A Varus/Valgus position is determined by the distal part being more medial or lateral than it should be. Whenever the distal part is more lateral, it is called valgus. Whenever the distal part is more medial, it is called varus. Therefore, when the apex of a joint points medially, the deformity, if any, would be called valgus, as the distal part points laterally.
It is important to bear in mind that the most proximal part of a bone or joint is the reference point and that varus and valgus angles are relative to the angle in a normal situation, which need not be zero.
When looking at lower extremity joints of the body, you can identify varus or valgus alignment by looking at knee alignment.
A varus knee is where the foot in relation to the knee is angled inward for a bowlegged presentation. This varus deformity shifts the axis medially which can cause more force and weight bearing on the medial part of the knee and specifically, the medial meniscus and medial collateral ligament.
A valgus knee is where the foot in relation to the knee is angled outward for a knock-kneed appearance. This valgus alignment shifts the axis laterally which can cause more force and weight bearing on the lateral part of the knee and specifically, the lateral meniscus.
The most efficiently positioned knee or ankle is one that has its load-bearing axis that is perfectly aligned down the middle of the leg. Looking at varus or valgus deformities in lower extremity parts of the body, the malalignment caused by these deformities of the weight bearing axis can have detrimental effects.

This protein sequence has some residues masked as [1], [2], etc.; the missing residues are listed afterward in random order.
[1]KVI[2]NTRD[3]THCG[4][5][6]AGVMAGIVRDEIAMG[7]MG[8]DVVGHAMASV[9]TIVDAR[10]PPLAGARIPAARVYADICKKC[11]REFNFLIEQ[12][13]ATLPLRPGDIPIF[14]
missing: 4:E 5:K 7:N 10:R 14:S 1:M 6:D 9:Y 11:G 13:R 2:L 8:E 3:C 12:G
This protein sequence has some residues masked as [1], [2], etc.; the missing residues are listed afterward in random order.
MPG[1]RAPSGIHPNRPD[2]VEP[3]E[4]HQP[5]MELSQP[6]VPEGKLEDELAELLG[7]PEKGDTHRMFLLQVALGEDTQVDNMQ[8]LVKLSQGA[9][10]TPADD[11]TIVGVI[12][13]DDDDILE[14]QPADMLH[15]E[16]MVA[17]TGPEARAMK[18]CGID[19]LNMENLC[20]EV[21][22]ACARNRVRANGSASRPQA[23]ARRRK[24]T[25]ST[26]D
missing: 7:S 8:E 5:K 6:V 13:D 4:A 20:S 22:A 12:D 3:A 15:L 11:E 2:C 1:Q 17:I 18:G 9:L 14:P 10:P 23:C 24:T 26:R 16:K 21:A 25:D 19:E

Overtime, severe cases can lead to many X-ray’s and MRI’s that can potentially spiral into aggressive approaches in the form of surgeries. Osteotomy is an orthopedic procedure in which bone is cut and then realigned. Another potential risk for valgus deformities is total knee arthroplasty (TKA).
Varus or valgus knees or ankles can put you at high risk for osteoarthritis of the knee or ankle. Osteoarthritis occurs due to cartilage loss where the protective cartilage that cushions the ends of bones wears down over time, leaving a lack of joint space and increased bone on bone pressures. Severe osteoarthritis can lead to total knee replacement surgeries.
Scaling it down from general orthopedics to AFOs specifically, most custom-fit AFOs do not provide coronal plane stability. Instead, they focus on the sagittal plane.
An ankle/foot deformity can range from mild to severe in regards to flexibility and varus or valgus deformity.
Elevate designed a solution for their custom fit AFO’s that address the coronal plane. The HelixBand dynamically influences position of the midfoot and calcaneus to control either varus or valgus instability throughout the entire gait cycle with adjustable levels of support. It’s designed to replicate ligaments and muscular attachments for natural gait biomechanics.
Learn more about HelixBand here.
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